Marianne and Arthur Heynemann are the owners of a property located on King Island. The property is a dedicated flora and fauna sanctuary and residence, with a home area of approximately 1.62 hectares. Marianne and Arthur have several conservation related intents for the sanctuary, including natural revegetation through exclusion zones, rehabilitation of access tracks and roadside verges, and the reestablishment of rare and endangered flora species. The sanctuary is protected on title in-perpetuity by a Conservation Covenant with the Tasmanian Government under Section 34 of the Nature Conservation Act, 2002.
The property covers 155.73 hectares predominantly comprised of King Island shrub complex, which features a canopy of wattles (Acacia mucronata), necklace she-oaks (Allocasuarina monilifera), silver banksias (Banksia marginata), manukas (Leptospermum scoparium) and golden wood (Monotoca glauca). Other vegetation types found on the sanctuary are King Island Eucalypt woodland, with a canopy of manna gum (Eucalyptus viminalis), and Tasmanian bluegum (Eucalyptus globulus) forest.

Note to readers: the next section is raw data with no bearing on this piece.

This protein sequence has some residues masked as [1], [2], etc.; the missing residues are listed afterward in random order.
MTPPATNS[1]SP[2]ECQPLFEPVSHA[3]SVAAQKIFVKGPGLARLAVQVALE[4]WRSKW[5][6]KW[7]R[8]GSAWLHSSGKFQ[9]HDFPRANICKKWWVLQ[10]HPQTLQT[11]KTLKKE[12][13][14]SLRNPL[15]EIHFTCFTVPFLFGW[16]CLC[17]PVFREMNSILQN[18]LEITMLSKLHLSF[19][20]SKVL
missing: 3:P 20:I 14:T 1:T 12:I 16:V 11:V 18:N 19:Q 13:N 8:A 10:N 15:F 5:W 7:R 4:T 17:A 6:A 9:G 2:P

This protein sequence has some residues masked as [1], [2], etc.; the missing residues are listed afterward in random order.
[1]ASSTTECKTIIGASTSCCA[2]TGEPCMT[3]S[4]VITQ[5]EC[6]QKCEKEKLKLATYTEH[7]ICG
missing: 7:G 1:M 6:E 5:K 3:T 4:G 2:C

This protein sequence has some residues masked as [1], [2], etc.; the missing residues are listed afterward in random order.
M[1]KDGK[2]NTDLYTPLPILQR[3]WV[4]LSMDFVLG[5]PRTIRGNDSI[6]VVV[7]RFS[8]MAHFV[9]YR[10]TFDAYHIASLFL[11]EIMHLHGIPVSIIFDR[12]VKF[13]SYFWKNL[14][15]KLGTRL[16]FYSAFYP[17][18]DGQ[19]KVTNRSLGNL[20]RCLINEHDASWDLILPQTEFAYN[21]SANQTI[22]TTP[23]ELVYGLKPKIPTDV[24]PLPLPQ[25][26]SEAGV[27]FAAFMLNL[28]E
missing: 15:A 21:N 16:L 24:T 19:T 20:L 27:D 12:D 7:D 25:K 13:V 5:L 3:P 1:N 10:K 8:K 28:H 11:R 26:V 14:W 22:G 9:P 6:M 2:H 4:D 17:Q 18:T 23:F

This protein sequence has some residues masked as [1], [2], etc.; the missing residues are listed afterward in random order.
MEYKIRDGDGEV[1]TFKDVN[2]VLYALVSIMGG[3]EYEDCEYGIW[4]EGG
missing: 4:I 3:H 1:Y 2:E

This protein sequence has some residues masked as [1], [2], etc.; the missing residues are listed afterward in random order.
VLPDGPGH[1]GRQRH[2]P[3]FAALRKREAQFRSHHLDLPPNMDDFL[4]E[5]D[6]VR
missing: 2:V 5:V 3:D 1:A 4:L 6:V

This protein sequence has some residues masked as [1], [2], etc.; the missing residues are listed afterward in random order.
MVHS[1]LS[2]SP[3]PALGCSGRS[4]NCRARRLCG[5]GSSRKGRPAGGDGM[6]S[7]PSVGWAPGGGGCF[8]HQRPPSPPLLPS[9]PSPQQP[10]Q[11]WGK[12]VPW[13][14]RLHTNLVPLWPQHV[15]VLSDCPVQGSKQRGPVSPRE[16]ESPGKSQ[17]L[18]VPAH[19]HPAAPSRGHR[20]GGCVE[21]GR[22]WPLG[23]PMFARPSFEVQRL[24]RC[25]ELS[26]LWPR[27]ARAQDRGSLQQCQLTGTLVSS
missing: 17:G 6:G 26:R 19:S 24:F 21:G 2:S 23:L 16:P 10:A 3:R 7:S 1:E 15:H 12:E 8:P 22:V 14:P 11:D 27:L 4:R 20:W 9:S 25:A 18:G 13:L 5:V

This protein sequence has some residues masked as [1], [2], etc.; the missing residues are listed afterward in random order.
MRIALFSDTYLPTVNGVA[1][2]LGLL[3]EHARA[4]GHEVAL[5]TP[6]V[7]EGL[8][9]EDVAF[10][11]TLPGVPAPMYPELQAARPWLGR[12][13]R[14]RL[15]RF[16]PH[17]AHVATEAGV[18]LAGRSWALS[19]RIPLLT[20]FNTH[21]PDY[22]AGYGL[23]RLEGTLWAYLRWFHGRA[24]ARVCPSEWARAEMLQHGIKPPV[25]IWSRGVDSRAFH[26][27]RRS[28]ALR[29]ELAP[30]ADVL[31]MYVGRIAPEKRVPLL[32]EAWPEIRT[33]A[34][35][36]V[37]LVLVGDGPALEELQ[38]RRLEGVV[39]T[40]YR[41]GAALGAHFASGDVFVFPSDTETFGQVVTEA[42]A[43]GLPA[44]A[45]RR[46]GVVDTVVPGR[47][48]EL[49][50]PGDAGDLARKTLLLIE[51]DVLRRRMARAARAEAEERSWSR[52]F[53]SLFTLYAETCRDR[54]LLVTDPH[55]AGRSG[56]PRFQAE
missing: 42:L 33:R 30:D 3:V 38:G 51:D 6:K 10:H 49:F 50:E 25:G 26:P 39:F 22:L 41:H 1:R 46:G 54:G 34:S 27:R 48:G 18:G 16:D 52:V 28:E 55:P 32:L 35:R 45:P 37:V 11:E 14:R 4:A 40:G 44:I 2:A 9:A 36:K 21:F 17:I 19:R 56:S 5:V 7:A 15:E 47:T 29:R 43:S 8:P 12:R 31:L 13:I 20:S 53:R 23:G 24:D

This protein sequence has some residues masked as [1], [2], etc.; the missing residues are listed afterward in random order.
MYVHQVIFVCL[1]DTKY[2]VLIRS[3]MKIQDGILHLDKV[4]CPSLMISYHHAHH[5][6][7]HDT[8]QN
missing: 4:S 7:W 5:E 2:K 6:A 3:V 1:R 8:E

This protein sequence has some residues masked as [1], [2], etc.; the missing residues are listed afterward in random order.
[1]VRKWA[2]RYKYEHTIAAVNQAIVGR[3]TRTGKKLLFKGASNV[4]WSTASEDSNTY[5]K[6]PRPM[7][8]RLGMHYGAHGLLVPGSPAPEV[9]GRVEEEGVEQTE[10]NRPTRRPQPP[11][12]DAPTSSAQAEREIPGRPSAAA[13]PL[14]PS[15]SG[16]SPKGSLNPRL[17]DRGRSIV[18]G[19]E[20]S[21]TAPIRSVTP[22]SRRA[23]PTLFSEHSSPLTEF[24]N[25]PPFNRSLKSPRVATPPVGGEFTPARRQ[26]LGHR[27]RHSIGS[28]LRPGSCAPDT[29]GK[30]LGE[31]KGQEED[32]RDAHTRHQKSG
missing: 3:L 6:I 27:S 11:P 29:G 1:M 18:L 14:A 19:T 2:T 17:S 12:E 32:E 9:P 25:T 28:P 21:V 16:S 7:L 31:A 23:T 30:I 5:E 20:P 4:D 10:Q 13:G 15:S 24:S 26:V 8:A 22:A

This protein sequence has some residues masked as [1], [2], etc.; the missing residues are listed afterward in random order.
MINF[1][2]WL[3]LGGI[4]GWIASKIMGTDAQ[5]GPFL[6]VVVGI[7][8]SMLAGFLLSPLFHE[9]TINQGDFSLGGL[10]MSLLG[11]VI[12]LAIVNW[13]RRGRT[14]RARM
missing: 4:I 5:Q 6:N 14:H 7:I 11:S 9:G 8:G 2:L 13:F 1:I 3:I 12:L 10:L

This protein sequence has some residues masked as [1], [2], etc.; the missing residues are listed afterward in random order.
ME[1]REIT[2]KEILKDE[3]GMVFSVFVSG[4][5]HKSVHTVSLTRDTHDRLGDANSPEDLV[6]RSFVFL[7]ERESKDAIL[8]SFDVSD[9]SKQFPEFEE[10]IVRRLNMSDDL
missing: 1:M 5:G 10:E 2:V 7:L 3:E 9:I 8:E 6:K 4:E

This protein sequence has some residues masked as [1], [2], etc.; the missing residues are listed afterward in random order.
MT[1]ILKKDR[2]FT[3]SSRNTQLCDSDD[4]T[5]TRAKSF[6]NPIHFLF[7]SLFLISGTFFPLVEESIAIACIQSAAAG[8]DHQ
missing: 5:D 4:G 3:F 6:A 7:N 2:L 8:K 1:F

Examples of wildlife species known to occur on the property include short-beaked echidnas (Tachyglossus aculeatus), platypus (Ornithorhynchus anatinus), Bennett’s wallabies (Macropus rufogriseus), Tasmanian pademelons (Thylogale billardierii), swamp antechinus (Antechinus minimus), brushtail (Trichosurus vulpecula), ringtail (Pseudocheirus peregrinus) and eastern pygmy (Cercartetus nanus) possums, green rosellas (Platycercus caledonicus), yellow wattlebirds (Anthochaera paradoxa), white-bellied sea eagles (Haliaeetus leucogaster), and dusky robins (Melanodryas vittata).